Last week, Chicago researchers revealed that for the first time, a living person had been diagnosed with CTE, chronic traumatic encephalopathy, though it required an autopsy of that former NFL player, Fred McNeill, to confirm the diagnosis after his death.

In the past, it had been believed that the disease could be diagnosed only in the deceased.

Would an active player want to know if he has the condition? Bushrod and Fasano said they definitely would.

Fasano said he weighs the risks of playing but “it’s an assessment you have in the offseason. It’s a concern but it’s tough to analyze because you’re not feeling the effects now. It’s tough to hang ‘em up for that reason.”

As for the effects of brain damage on the undefeated 1972 team, here’s some perspective provided by former All-Pro safety and state Senator Dick Anderson:

There were 50 players on that team. Anderson said 10 have died and one of those 10, Earl Morrall, had serious cognitive issues, though another (Bill Stanfill) said in a February 2016 phone interview that he had been diagnosed with frontal lobe damage in his brain and “even with some old friends, I don’t have a clue what their name is.” Stanfill died last November.

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Dick Anderson attends a public memorial held at Sun Life Stadium for former Dolphins player and broadcaster Jim Mandich. Jim Rassol Sun Sentinel

Of the 40 who remain alive, Anderson said five are dealing with cognitive issues — Buoniconti (who announced this month that he will donate his brain to research upon death), Kiick and Tim Foley among them.

That seven or so out of 50 “is higher than the general population,” Anderson said. “It’s certainly concerning. Because of Nick and Jim Kiick and Earl, everybody is aware of it now.”

And some of the ’72 Dolphins without brain issues live with some degree of fear.

“I am concerned one day I might start losing [my memory], but I didn’t have a major head injury and I tackled with my shoulders,” Anderson said.

Buoniconti is Anderson’s closest friend from that 1972 team; they have lived within two blocks of each other for the past 40 years. And it pains Anderson to witness Buoniconti’s diminishment. In a teary news conference at Boston University this month, Buoniconti said he’s “not half the man I used to be.”

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Jeff Darlington of NFLN interviews Nick Buoniconti and Mercury Morris during a red carpet event at the Dolphins gala for the 50th Season All Time Team at the Diplomat Resort and Spa in Hollywood, Fla., on Dec. 11, 2015.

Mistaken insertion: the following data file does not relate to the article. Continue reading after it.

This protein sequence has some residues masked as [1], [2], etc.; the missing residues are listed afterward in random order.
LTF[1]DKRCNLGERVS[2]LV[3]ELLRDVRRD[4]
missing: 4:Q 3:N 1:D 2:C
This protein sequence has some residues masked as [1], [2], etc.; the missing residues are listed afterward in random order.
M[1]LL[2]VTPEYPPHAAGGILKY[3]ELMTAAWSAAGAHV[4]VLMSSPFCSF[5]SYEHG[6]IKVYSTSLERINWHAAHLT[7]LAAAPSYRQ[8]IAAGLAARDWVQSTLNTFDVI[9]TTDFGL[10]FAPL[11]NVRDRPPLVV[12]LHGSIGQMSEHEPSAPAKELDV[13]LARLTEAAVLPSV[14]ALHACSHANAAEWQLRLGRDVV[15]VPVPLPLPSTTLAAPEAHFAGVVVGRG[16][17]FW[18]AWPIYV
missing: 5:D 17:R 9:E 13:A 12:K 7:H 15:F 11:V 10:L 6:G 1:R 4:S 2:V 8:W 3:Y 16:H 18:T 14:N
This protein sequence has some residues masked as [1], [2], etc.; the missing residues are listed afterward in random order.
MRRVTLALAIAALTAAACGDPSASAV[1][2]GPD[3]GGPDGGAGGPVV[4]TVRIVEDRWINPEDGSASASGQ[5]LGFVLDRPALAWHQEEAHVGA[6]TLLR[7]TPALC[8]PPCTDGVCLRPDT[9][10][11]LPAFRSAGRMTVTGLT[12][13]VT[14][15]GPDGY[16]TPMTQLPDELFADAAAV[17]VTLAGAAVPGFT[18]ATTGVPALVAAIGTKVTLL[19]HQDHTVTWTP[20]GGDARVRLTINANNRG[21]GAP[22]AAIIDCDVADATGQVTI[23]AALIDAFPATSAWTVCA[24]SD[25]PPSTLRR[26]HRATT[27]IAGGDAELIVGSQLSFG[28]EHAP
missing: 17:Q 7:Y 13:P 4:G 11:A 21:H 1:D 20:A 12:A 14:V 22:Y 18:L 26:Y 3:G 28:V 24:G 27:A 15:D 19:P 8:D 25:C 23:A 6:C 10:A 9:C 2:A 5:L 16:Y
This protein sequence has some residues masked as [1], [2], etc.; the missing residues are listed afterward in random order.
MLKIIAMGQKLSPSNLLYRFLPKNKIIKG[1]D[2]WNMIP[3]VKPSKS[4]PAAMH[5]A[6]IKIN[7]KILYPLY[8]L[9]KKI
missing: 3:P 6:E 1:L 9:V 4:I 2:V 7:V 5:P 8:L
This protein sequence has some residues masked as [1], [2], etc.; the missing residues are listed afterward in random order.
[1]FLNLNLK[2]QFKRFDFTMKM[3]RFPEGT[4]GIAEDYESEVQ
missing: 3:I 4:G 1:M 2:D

“It’s terribly hard,” Anderson said. “I will take him to lunch once a week. He can have a conversation with me. But he can’t remember things and he gets frustrated because he has enough knowledge to know he has a disease that won’t get any better.

“He is agitated and upset that he can’t remember. It really ticks him off and it’s frustrating. He says, ‘They’re [the NFL’s] not helping me.’ Nick was the most productive individual that we had.”

Former Dolphins running back Mercury Morris, speaking to a group of businesspeople at a Tribune Pinecrest luncheon last week, said the 1972 team has reunions “every five years because we have guys slowly starting to go. Jim Kiick changed and we didn’t see it until it was too late.”

Is the NFL’s future bleak?

“I think the present is in doubt,” Morris said. “I walked into my room five years ago and said, ‘Why am I here?’ I could see it then. Nick is seeing it now and is angry.

“I feel badly for the players of my generation because they made promises [with regard to medical benefits] they didn’t keep. And football is much more dangerous than when I played.”

Will this doom the sport, as Costas suggests?

None of the current Dolphins interviewed believe so, though Phillips said: “I think they will take a lot of physicality out of it in the future.”

Fasano said “if less kids play the sport, there will be less talent coming up through the high school ranks and that eventually will blend until the NFL.”

And the Dolphins’ Thomas predicts “we will start to see changes. The NFL has done a good job of making sure, as new data comes out, that they try to mitigate that risk through rules changes.

“I don’t know what this game will look like in 20 years but I do believe people will be playing football and enjoying it. How it’s played, that’s a whole other story.”